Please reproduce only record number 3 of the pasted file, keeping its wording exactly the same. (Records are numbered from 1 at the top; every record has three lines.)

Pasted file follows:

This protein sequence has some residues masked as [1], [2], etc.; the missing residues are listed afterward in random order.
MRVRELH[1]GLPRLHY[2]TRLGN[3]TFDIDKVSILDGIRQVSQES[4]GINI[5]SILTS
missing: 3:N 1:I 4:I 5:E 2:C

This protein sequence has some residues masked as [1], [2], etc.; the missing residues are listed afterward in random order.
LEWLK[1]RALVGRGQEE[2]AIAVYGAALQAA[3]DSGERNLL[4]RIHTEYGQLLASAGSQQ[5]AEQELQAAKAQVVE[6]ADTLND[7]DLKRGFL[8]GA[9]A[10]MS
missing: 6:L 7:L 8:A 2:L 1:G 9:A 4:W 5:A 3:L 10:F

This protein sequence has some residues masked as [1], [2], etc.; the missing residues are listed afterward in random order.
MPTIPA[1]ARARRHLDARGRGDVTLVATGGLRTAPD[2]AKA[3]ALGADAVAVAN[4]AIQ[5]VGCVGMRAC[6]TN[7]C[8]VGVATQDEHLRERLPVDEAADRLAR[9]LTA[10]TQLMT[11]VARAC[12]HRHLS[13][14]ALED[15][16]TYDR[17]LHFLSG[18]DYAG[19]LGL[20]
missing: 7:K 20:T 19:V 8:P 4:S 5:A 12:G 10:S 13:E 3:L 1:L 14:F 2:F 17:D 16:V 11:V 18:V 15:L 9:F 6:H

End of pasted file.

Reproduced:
This protein sequence has some residues masked as [1], [2], etc.; the missing residues are listed afterward in random order.
MPTIPA[1]ARARRHLDARGRGDVTLVATGGLRTAPD[2]AKA[3]ALGADAVAVAN[4]AIQ[5]VGCVGMRAC[6]TN[7]C[8]VGVATQDEHLRERLPVDEAADRLAR[9]LTA[10]TQLMT[11]VARAC[12]HRHLS[13][14]ALED[15][16]TYDR[17]LHFLSG[18]DYAG[19]LGL[20]
missing: 7:K 20:T 19:V 8:P 4:S 5:A 12:G 10:S 13:E 3:L 1:L 14:F 2:F 17:D 16:V 11:V 18:V 15:L 9:F 6:H